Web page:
Llanera music group in Guárico


The joropo is sung and danced all over Venezuela. It is not only a danceable expression, but also a party where corridos, galerones, golpes, passages and other folkloric tonalities are sung and danced. It takes place at any time of the year and the motive can be a baptism, birthday or the celebration of a patron saint's day. The music of the joropo is played with typical instruments such as cuatro, maracas and harp, which accompany songs and choruses.

The zapateo and escobilleo, which are steps of the joropo, are mixed in the state with typical turns of the region like the remolino, the cuartao and the toriao.

Politics and governmentEdit

It is an autonomous and equal state in political terms, organizing its administration and public powers through a Constitution of the Guárico State, dictated by the Legislative Council.

Satellite control station, El Sombrero, Guarico

Executive PowerEdit

The Governor of the State of Guárico is the Chief Executive of that State located in the center of Venezuela. According to Article 160 of the Venezuelan Constitution of 1999, the governor must be: Venezuelan, over twenty-five years old and from a secular state. He or she is elected for four years by simple majority and can be re-elected for additional periods. The governor appoints a group of trusted secretaries to assist him in the functions of the government who are freely appointed and removed. The governor is accountable for his actions to the Guarico State Legislative Council The current governor is José Manuel Vásquez Aranguren of the ruling PSUV party. There have been nine people in the Llanera entity who have held the post of governor.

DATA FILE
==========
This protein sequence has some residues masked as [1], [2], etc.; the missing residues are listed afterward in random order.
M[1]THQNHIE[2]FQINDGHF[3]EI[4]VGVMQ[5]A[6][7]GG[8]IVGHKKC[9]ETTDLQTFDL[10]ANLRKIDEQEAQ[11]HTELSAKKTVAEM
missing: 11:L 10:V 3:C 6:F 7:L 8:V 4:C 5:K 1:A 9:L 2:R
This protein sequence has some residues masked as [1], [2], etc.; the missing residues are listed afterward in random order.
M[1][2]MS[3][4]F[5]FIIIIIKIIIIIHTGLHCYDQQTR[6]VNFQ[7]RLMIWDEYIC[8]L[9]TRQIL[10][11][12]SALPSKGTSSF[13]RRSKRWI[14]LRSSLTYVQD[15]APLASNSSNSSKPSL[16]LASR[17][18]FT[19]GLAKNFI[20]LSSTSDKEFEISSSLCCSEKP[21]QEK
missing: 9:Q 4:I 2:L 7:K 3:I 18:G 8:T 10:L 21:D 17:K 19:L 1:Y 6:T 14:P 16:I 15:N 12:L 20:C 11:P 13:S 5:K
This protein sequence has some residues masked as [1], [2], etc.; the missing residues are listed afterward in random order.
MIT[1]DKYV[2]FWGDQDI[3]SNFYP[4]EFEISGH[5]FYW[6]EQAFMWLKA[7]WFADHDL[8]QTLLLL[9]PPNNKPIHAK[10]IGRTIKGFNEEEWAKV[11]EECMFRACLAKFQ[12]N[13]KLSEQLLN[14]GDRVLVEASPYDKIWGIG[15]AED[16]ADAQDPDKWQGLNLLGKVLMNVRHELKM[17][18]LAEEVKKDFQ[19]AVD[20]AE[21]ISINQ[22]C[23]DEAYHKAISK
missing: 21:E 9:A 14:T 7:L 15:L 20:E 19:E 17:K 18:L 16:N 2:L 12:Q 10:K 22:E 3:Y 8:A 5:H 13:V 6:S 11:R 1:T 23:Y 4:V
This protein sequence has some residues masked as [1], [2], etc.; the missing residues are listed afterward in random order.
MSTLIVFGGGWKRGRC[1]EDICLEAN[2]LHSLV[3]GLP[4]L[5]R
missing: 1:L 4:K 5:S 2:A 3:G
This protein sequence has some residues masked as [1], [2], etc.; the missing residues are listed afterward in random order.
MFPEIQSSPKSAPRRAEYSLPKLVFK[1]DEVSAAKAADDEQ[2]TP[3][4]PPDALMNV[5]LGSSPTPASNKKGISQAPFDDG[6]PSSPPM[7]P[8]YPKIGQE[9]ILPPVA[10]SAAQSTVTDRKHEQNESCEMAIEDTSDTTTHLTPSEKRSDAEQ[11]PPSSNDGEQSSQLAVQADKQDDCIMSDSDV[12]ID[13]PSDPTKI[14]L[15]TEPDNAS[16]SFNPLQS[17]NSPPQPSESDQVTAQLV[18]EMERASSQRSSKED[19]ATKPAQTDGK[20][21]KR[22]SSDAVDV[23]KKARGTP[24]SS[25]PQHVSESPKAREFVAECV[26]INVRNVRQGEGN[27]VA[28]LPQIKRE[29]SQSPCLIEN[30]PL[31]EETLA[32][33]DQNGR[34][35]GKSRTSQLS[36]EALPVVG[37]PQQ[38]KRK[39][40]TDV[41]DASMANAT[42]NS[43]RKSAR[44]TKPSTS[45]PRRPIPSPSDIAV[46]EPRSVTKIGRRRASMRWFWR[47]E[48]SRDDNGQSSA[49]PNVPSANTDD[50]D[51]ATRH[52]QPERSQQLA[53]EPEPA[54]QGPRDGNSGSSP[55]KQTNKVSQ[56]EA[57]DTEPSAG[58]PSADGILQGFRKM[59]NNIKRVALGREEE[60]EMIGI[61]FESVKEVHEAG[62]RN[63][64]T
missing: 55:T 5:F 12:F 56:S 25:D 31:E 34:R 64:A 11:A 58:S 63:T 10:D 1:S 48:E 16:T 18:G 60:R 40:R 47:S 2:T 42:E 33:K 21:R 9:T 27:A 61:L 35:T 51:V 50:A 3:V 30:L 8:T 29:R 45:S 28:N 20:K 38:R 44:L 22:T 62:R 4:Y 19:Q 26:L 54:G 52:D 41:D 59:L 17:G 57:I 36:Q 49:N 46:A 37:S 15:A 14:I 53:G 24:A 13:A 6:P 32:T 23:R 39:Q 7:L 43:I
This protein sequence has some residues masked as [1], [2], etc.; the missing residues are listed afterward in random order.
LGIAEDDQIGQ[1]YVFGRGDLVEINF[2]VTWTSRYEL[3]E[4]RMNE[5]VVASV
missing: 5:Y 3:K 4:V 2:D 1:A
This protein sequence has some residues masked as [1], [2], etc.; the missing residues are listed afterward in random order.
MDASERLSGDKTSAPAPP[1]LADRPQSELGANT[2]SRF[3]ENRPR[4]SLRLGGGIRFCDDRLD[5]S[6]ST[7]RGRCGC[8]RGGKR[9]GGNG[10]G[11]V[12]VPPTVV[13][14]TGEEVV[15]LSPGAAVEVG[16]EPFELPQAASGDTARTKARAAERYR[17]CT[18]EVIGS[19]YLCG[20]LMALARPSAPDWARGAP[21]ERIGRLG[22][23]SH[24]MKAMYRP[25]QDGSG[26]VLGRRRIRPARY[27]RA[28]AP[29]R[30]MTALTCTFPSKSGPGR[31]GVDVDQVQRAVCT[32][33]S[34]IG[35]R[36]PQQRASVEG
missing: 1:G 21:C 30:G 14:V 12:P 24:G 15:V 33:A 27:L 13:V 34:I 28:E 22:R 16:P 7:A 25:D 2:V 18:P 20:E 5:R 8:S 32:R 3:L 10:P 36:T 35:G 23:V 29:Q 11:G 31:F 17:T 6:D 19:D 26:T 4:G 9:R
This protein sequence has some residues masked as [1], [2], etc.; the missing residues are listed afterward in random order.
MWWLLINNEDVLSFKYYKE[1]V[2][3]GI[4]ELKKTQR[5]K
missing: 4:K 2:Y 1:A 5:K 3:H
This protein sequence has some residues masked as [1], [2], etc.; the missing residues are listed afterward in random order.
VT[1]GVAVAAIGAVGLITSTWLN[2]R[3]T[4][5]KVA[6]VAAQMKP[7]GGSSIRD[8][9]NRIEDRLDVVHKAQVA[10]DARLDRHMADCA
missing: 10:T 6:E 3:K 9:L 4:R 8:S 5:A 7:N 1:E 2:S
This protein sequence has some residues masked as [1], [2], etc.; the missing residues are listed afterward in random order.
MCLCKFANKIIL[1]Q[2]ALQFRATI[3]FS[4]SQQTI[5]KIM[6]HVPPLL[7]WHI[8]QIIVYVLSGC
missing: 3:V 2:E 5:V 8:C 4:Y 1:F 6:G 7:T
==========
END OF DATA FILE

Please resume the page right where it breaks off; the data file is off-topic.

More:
Like the other 23 federal entities of Venezuela, the State maintains its own police force, which is supported and complemented by the National Police and the Venezuelan National Guard.

Legislative powerEdit

The state legislature is the responsibility of the Legislative Council of the State of Guárico, a unicameral parliament, elected by the people through a universal direct and secret vote every four years. It can be reelected for two consecutive periods, under a system of proportional representation of the population of the state and its municipalities.

See alsoEdit


  1. ^ (in Spanish), Acerca de Guarico Archived 2012-06-02 at the Wayback Machine
  2. ^ Instituto Nacional de Estadísticas (Municipio Leonardo Infante)
  3. ^ Instituto Nacional de Estadísticas (Municipio Sebastián Francisco de Miranda)
  4. ^ Instituto Nacional de Estadísticas (Municipio Juan Germán Roscio)
  5. ^ Instituto Nacional de Estadísticas Municipio José Tadeo Monagas
  6. ^ Instituto Nacional de Estadísticas (Municipio Pedro Zaraza)
  7. ^ "Resultado Básico del XIV Censo Nacional de Población y Vivienda 2011 (Mayo 2014)" (PDF). p. 29. Retrieved 8 September 2015.

External linksEdit